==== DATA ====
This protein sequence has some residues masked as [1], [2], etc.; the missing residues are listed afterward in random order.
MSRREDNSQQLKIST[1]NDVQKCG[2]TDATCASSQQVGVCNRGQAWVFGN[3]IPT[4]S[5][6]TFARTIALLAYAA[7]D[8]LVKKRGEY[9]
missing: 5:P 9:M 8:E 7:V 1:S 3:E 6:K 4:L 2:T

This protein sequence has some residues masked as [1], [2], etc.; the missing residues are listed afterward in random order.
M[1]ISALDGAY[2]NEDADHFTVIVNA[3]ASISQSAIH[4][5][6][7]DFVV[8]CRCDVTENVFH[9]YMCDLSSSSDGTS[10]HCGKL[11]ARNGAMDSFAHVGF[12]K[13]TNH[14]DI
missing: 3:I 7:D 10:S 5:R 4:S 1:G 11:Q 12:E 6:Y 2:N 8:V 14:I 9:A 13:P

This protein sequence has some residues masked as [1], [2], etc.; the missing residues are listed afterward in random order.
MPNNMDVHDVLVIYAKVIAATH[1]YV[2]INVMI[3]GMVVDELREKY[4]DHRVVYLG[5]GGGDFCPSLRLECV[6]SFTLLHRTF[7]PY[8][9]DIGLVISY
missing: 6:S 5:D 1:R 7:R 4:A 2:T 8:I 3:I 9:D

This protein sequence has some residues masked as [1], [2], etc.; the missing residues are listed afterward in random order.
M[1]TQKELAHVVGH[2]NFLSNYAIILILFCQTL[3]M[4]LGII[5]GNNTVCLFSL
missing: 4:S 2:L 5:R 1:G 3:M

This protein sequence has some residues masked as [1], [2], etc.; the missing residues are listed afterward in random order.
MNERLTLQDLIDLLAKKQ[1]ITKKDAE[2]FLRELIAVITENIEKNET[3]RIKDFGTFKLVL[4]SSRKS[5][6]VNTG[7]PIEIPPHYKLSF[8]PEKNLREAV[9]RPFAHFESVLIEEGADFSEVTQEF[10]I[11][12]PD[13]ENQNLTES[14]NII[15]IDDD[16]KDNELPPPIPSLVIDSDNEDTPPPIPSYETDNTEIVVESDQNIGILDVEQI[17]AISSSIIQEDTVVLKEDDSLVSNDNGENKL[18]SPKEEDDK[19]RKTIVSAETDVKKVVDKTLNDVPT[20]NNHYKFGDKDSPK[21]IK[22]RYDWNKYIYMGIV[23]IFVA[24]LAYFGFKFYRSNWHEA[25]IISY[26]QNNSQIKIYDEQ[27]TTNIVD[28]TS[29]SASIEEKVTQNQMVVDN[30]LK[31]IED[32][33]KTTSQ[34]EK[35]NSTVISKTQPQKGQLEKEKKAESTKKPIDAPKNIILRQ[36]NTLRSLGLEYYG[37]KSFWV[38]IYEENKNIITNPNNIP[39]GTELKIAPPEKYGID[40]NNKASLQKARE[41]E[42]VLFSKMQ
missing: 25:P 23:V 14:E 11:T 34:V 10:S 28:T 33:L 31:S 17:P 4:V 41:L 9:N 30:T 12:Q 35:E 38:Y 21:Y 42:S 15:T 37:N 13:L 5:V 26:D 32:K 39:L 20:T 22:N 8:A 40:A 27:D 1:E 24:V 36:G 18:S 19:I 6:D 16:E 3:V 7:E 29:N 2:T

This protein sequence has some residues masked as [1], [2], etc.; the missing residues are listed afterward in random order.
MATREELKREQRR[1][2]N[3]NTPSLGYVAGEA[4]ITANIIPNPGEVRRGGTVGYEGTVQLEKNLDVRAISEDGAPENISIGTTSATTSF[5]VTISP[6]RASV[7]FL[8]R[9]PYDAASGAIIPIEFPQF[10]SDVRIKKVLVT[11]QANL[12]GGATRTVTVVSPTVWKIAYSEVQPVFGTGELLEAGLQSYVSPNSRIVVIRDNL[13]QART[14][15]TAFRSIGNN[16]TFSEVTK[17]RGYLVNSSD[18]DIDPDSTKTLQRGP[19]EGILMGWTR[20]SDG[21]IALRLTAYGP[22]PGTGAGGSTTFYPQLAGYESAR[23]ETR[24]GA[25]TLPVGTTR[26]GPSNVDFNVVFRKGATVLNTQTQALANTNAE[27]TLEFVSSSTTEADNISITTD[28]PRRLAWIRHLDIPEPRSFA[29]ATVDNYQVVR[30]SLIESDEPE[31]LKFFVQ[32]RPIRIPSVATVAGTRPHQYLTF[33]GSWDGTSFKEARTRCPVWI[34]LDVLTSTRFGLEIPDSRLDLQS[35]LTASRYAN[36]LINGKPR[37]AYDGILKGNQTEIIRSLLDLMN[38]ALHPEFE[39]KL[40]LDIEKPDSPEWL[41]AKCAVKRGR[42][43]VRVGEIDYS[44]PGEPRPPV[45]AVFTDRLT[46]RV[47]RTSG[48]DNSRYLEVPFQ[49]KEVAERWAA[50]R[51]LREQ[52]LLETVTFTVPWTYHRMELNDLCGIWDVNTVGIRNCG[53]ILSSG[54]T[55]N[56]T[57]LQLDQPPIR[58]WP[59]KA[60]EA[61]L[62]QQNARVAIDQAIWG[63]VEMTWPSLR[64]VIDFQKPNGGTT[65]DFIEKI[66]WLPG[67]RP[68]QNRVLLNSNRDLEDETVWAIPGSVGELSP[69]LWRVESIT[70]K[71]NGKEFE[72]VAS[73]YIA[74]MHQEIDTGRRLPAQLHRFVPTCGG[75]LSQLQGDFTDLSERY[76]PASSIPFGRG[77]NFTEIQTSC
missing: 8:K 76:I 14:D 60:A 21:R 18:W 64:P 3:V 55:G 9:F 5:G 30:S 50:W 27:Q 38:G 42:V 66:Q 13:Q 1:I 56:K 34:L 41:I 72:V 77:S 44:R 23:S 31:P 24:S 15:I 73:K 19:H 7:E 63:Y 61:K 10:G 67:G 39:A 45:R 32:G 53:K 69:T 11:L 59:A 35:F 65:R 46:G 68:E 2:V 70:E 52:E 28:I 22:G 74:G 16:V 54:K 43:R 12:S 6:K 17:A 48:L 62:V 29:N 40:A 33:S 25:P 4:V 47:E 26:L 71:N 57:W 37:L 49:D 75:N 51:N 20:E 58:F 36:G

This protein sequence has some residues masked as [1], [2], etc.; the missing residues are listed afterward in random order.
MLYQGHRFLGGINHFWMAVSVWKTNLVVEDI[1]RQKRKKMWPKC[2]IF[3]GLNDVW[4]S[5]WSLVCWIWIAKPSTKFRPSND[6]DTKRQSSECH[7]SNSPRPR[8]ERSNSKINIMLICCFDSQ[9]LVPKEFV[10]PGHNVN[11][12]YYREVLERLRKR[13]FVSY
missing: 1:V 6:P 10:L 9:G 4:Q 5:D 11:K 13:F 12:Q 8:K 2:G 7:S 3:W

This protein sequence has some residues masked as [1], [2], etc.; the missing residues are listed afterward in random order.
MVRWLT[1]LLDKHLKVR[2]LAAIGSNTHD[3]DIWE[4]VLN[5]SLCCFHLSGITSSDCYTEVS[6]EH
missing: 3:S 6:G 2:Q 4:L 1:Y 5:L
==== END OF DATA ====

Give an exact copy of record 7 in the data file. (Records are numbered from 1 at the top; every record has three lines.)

This protein sequence has some residues masked as [1], [2], etc.; the missing residues are listed afterward in random order.
MLYQGHRFLGGINHFWMAVSVWKTNLVVEDI[1]RQKRKKMWPKC[2]IF[3]GLNDVW[4]S[5]WSLVCWIWIAKPSTKFRPSND[6]DTKRQSSECH[7]SNSPRPR[8]ERSNSKINIMLICCFDSQ[9]LVPKEFV[10]PGHNVN[11][12]YYREVLERLRKR[13]FVSY
missing: 1:V 6:P 10:L 9:G 4:Q 5:D 11:K 13:F 12:Q 8:K 2:G 7:S 3:W